“I always think about dad and about [how] I’m standing on his shoulders… There’s no way I’d be running for president if dad hadn’t done what dad did. He’s the real deal. The guy was born in Mexico. He didn’t have a college degree. He became the head of a car company and became a governor. It would have never entered my mind to be in politics.  How can you go from his beginnings to think ‘I could be head of a car company. I can run for governor. I can run for president.’ That gap. For me, I started where he ended up. I started off with money and education and Harvard Business School and Harvard Law School. For me, it’s moving that far. (moves his hands, palms facing each other, slightly apart) For him it was like that. (moves hands considerably apart)

Even after the first debate I felt so confident that Obama was going to win that I couldn’t imagine the conversations going on at Romney HQ. I thought they had to be living in some strange bubble where only good news gets passed along. But after the first and second debates it was Romney who was even-handed. He knew he did well in the first debate and he knew he didn’t do as well in the second. This was in the face of his family being excessively supportive (as they should be). Even on election night as everyone else is trying to find ways to hold on to the belief that he can win, Mitt is well aware that it’s over and seems remarkably relaxed.

I remember feeling so strongly that Mitt was this out of touch rich guy.  His life consisted of car elevators and dressage horses! I never once thought that those things helped make his wife’s life a little easier as she dealt with multiple sclerosis. And while those things may seem excessive, if you were as rich as the Romneys wouldn’t you do everything in your power to make coping with a disease like MS easier?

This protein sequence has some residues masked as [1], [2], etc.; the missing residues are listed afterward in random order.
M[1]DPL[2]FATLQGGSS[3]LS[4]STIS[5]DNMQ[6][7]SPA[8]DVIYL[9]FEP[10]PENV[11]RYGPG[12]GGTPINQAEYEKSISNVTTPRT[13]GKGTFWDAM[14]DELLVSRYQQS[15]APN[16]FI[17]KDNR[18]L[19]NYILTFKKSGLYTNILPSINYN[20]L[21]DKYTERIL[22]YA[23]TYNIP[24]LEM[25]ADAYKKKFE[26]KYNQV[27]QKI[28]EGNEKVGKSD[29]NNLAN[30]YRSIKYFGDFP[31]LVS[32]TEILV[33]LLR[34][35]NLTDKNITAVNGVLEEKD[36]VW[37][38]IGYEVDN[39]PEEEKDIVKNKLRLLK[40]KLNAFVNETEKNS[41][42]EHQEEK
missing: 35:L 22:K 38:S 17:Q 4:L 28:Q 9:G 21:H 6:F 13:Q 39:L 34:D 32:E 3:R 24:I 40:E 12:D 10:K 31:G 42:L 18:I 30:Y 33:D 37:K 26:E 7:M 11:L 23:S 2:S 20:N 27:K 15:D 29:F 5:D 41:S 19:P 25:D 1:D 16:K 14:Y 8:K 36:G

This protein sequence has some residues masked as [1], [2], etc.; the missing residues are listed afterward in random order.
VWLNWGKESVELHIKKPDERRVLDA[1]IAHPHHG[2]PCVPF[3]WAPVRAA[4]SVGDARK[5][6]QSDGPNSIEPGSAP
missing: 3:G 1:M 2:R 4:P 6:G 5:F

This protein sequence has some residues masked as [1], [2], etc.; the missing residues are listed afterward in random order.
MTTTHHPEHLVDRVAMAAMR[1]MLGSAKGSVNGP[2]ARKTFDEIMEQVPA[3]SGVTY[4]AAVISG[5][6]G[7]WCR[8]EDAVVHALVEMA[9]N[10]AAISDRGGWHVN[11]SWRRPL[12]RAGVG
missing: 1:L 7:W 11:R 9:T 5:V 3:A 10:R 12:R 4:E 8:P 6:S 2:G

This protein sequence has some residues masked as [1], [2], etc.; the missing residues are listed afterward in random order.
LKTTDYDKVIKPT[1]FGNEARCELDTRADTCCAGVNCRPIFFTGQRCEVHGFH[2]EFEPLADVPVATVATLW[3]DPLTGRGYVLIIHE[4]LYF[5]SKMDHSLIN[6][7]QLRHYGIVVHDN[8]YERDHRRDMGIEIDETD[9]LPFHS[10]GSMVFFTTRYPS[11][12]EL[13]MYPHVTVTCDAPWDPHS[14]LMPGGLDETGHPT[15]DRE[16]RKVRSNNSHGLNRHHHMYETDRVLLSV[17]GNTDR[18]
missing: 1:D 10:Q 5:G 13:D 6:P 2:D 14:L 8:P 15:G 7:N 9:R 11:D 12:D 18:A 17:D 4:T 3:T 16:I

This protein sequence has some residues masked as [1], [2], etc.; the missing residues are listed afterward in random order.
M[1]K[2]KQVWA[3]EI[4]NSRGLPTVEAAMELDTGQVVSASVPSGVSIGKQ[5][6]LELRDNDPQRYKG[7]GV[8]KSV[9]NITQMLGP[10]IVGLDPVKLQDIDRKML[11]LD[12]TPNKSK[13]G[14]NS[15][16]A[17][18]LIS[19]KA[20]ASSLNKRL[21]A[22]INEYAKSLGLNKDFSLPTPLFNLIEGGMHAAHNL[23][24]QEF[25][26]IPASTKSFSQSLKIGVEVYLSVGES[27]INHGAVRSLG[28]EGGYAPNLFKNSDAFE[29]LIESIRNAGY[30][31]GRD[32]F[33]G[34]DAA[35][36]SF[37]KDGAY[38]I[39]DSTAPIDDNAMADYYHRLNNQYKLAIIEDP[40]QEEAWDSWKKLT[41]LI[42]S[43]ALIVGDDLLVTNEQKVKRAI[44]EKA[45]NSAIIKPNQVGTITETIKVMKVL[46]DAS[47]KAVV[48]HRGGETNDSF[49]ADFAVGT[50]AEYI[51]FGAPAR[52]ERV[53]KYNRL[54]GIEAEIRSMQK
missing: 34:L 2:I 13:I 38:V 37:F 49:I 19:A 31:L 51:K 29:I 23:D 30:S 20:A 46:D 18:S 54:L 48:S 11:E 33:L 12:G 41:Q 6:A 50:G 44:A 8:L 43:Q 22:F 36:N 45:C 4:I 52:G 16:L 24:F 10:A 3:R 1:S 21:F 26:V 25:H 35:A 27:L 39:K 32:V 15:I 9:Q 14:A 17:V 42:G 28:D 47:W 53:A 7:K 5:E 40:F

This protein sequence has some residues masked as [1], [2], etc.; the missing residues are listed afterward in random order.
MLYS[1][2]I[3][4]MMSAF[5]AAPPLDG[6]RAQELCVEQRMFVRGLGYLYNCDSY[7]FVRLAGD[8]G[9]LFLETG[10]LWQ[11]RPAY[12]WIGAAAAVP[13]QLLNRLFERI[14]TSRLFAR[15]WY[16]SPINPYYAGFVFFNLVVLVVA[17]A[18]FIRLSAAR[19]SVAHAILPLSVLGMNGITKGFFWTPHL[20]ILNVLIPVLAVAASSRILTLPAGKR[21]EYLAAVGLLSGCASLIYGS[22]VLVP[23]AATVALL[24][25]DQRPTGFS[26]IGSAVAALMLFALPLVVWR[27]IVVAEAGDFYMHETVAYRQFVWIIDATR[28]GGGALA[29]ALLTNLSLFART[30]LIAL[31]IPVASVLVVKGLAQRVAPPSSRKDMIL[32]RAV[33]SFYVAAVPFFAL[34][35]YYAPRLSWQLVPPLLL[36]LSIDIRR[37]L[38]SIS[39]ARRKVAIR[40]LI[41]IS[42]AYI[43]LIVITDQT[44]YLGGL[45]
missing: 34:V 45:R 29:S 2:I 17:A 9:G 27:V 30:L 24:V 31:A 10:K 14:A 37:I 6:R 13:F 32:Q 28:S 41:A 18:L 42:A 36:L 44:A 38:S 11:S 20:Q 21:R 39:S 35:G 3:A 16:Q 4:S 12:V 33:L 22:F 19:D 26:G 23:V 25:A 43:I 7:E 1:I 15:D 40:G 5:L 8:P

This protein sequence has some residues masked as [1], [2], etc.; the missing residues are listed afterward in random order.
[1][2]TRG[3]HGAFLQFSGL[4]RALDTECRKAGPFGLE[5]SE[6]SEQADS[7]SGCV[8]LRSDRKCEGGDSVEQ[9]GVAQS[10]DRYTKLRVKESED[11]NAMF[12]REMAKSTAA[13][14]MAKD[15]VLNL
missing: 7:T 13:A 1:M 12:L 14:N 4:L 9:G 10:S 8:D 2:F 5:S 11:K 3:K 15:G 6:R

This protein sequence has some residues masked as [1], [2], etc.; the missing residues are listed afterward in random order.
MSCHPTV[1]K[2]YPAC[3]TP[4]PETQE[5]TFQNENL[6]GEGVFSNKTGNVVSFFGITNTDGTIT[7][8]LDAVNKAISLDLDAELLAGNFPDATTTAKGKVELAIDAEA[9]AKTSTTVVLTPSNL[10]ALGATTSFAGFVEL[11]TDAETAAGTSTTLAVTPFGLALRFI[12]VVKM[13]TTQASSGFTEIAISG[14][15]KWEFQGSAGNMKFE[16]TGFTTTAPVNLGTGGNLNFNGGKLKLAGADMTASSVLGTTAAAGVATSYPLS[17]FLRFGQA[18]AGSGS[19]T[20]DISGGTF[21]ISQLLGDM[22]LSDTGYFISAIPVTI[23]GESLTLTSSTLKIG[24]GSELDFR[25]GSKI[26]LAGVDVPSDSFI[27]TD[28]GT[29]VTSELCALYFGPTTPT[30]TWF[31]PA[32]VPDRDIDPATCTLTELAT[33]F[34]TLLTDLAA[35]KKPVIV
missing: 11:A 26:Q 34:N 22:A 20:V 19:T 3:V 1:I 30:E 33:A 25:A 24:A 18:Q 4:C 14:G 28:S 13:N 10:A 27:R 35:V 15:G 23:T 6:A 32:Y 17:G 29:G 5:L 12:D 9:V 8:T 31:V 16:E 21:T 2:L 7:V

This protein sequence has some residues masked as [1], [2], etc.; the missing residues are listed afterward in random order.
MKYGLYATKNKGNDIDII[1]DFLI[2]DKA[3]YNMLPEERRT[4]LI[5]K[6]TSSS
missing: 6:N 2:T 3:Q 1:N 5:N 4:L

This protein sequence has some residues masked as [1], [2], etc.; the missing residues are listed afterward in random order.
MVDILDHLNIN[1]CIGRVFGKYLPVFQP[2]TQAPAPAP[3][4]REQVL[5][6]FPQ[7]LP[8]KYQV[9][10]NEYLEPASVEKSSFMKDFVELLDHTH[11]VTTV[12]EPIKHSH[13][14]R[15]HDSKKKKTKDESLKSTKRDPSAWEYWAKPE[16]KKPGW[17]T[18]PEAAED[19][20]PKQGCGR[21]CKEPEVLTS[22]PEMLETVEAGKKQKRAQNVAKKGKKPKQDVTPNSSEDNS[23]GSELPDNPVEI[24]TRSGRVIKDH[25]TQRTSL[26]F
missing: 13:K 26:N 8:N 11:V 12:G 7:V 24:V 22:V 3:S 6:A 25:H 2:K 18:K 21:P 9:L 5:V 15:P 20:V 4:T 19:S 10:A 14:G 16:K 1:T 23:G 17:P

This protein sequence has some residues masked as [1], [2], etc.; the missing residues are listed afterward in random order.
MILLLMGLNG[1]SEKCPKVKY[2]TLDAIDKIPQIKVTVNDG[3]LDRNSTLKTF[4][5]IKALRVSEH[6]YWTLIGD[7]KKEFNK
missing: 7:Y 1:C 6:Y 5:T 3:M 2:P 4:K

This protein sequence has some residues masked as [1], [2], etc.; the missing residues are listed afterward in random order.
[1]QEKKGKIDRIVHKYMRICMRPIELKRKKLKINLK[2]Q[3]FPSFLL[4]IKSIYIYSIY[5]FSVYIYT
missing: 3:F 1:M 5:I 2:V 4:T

But while Mitt did such a better job than the campaign in making the candidate seem human, there were many puzzling things the film revealed how informed Romney was about the state of the race. In the last few weeks of the race he saw huge crowds everywhere he went. I understand how he could feel like things were on an upswing. But a look at the numbers would have quickly brought him back down to Earth. During election night Ann mentioned that they were hoping to win Michigan, Pennsylvania, and Wisconsin. Polling just before election day never showed any of those states as even being close. The fact that the candidate and his wife weren’t aware of their path to victory is baffling to me. They got most of their return information from external news sources rather than their internal analytics team. But was he actually not briefed on these things or did the documentary just not show any of that?

The scene that hit me the most took place the day after election day at Romney HQ in Boston. After he and his campaign manager each spoke, you saw the tears of sadness streaming down the faces of his staff. Most people don’t understand what’s in those tears.  For so many of us this race meant moving across the country, barely seeing friends and family, putting off school for a year, relationships collapsing under the stress of the campaign, 3:30 a.m. wake up times, 10:00 p.m. checkout calls, 11:00 p.m. dinners, and more takeout than you can imagine. It was our entire life and to not have it all end with a victory is nothing short of devastating. I was lucky to be on the winning side that was filled with tears of happiness on election night.  I can’t imagine how I would have felt had the results been different.

Should You See It? If you have Netflix make sure to watch Mitt. If you don’t have Netflix what the fuck is wrong with you; are you 90? Because while it’s easy to get caught up in the passions of a long political campaign and view your opponents as enemy robots seeking to destroy your entire existence, it’s healthy to remember they’re people too, from the field intern all the way up to the candidate.

Image source: ABC